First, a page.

I like diners. I may have mentioned it before, but they are one of my favourite things about America. Fast, efficient service offering a good, hearty breakfast, any time of the day. It’s genius. I like the food, and I also like the atmosphere of quiet efficiency. In particular I like scruffy, older diners. I can’t imagine anything bad happening there, or at least nothing that the pragmatic, cynically friendly waitresses couldn’t sort out with an eye roll and a smart quip.
Alas, our local diner, The New Colony, closed for renovations about 18 months ago and then never reopened. Every time we drive past we stare hopefully at it, silently willing there to be signs of life. Sometimes we wave. By now, the building is beginning to slip into a decline and even the sign has developed a bit of a lean. Still, we have not quite given up believing that one day, it will reopen, restored to life in all its former shabby glory.
In desperation meanwhile, we turned to the other nearby diners (and let us interpret nearby loosely, because there is really nothing near my town. So let us say, within a 10 mile radius). So, there was The Four Daughters, a painful diner experience in which it took well over an hour to get food, there were too many people in too little space, getting in each other’s way and generally creating an air of subdued chaos. It has just closed down. There’s the Bluebird Diner, which sells itself as a bit upscale, meaning a more limited menu, for more money, but worse service. Last time I was there it took an hour to get food too. Perhaps we were being left time to bask in the olde worlde country diner experience.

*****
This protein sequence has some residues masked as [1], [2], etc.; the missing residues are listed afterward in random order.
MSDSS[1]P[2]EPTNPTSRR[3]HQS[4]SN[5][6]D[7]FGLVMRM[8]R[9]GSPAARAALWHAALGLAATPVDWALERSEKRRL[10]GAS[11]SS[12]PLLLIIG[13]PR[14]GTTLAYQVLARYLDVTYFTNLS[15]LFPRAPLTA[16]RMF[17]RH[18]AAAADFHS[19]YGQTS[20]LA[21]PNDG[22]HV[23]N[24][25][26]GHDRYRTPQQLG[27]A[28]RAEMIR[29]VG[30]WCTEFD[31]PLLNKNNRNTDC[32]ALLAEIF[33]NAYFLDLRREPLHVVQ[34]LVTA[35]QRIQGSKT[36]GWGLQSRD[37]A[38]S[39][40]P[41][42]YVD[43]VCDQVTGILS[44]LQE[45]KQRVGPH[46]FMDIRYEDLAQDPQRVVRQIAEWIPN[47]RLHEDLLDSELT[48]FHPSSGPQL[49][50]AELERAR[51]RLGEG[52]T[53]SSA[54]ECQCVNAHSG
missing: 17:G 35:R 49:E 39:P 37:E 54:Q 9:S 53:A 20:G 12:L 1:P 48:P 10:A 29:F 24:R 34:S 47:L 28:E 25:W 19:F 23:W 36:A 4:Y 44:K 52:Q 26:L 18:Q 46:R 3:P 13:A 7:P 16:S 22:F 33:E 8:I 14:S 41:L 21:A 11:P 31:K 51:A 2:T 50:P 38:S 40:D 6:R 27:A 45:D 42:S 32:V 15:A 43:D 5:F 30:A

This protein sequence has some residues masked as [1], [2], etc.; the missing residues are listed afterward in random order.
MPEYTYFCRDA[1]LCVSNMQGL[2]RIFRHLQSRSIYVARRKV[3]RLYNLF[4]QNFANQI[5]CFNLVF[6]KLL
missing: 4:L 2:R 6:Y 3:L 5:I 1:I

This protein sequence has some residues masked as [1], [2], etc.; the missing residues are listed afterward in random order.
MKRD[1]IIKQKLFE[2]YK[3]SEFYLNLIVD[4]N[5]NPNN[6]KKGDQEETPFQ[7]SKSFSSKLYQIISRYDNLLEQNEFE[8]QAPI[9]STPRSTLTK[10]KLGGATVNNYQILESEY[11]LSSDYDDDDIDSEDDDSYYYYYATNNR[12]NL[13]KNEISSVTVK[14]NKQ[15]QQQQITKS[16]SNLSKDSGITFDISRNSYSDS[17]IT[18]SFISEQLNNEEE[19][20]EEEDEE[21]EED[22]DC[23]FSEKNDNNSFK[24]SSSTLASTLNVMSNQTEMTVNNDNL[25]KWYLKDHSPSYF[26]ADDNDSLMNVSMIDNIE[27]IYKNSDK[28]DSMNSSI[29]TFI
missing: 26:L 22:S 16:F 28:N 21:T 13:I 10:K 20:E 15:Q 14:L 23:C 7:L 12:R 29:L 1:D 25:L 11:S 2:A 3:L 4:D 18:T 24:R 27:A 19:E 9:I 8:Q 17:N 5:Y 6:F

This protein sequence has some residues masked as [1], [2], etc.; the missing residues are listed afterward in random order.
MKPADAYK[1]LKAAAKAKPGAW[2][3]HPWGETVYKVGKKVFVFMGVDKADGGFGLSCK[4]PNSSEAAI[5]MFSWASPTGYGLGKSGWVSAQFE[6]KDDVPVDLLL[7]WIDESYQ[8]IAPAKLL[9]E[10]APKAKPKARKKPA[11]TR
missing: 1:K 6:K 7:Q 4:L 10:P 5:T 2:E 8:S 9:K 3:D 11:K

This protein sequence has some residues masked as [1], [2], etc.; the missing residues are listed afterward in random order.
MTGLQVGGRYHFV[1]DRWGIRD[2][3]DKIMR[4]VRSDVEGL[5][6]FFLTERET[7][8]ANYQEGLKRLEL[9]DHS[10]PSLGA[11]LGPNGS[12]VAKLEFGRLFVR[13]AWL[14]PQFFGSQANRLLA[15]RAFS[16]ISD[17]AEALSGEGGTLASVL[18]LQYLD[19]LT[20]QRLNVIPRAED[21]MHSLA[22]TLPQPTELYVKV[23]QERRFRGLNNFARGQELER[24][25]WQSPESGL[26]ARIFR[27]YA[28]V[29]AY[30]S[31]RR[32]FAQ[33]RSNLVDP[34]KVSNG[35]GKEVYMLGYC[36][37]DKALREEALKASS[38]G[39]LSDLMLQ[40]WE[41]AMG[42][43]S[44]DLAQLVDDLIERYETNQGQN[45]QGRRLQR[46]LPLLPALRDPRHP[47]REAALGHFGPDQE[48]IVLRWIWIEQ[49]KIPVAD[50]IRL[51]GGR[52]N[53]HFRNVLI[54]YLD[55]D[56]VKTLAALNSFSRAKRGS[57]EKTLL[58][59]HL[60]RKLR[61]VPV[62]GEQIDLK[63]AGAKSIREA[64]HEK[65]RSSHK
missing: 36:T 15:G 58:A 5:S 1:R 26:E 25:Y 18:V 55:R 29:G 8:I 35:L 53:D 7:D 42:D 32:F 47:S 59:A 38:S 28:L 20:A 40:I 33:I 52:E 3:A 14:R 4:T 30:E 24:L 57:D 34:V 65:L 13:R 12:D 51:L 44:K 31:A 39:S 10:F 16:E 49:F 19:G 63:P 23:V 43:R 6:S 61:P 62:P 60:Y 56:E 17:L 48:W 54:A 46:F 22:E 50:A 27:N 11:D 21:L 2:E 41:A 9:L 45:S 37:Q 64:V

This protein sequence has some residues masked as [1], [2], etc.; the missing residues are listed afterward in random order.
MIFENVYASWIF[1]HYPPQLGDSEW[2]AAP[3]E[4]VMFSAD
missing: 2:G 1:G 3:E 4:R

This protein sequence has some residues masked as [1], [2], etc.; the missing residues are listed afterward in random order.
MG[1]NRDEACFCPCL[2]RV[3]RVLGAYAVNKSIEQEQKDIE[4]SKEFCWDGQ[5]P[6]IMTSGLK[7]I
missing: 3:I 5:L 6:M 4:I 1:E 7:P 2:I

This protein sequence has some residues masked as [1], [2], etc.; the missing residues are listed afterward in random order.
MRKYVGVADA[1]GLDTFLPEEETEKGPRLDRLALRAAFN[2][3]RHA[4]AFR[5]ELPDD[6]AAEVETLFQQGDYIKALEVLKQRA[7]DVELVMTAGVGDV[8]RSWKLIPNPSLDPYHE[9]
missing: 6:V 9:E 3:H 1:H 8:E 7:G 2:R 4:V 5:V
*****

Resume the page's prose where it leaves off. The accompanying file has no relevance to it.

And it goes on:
Most recently there was the Rustic Grille. Ah, where to start? Perhaps with the 10-15 minute wait, during which time no one acknowledged our presence at all. A queue built up behind us and a table for six sat empty and a couple of other tables sat uncleared. Out of curiosity, I asked about the table for six (constructed of three tables for two pulled together) and was told that they couldn’t break it apart because what if a party of six came in? And, ‘That’s the way we do things here.’ During the entire time we were there, those six seats sat empty, shortly to be joined by another six seats and all the while, the queue of people in twos, threes and fours stayed at the door, waiting for smaller tables.
Mike worked in a kitchen for a while and both of us have horror of inefficiency, so we were rather mesmerised. This was not a well-oiled machine. This was a machine that had not seen oil in some time, had been left overnight in the rain and was rather clogged up with sand. It was obvious that they were short staffed that day and even if it hadn’t been, one of the waitresses made damn sure everyone knew how put upon she was. As Mike put it (and he is not one given to making judgements), you got the impression she was a bitch with a veneer of civility.
They ran out of coffee. That, to me, is like Victoria’s Secret running out of slutty lingerie. You do not run out of the thing that is your raison d’etre. If you’re a diner you particularly do not run out of that thing at 10.30 on Sunday morning. We were promised refills when there was more coffee, but we both had work on Monday and didn’t think we could stick around for it.
And that is how the Rustic Grille became the Rusty Grill.